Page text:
When Frank Perdue, the legendary poultry giant, died, he didn’t just leave his family money and material possessions. He also “willed” them his values, recalls Mitzie Perdue, Frank’s widow.
“Much as I admired Frank for his success with his family poultry business, I admired him even more for his success as a family man,” she says.
Frank had created an ethical will, which is a personal document—not legal—that communicates values, experiences and life lesson.
“Writing an ethical will can be a priceless gift to your family,” Perdue says.
To start the process, Perdue suggests analyzing your family’s values. Then, commit them to paper. Brainstorm as many as you can, as you might find the ones that weren’t immediately obvious turn out to be the most valuable.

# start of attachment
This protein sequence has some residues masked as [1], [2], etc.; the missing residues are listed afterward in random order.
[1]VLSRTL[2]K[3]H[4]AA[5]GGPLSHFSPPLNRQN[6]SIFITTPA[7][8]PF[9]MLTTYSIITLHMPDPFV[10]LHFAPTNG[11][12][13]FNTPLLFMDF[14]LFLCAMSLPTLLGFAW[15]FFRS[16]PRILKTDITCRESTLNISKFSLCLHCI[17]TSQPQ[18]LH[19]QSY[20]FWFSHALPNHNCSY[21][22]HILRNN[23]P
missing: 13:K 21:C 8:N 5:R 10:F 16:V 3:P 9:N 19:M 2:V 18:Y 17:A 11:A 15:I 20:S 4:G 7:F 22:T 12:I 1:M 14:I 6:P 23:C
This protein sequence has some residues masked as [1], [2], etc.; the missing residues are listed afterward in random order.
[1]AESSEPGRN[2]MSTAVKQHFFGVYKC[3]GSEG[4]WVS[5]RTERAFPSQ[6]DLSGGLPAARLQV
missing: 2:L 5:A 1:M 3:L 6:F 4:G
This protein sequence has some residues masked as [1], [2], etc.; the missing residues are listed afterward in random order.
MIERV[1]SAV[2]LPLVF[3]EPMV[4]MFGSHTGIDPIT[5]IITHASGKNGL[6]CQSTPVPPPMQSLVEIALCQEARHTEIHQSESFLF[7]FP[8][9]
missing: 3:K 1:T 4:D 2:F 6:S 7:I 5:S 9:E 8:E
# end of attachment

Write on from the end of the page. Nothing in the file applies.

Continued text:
Cut down your list to 10 or fewer and share it with some family members. Think about it for a few days and revise it.
Plan on how you’ll use it, Perdue encourages. Will it be read at your funeral? Do you want family members to have it now? Will it be available to non-family members?
“The size of the family business isn’t going to be what makes family members happiest,” Perdue says. “The deepest and most enduring happiness comes from loving relationships with our family members and friends.”
Archive Family Mementos
Ethical wills can also be used to distribute personal property with little financial value. As you write your ethical will, collect important mementos to share with future generations. These items can include:
- Photos (include dates and names)
- Personal collections that would give family members insights into their ancestors
- Military records
- Family diaries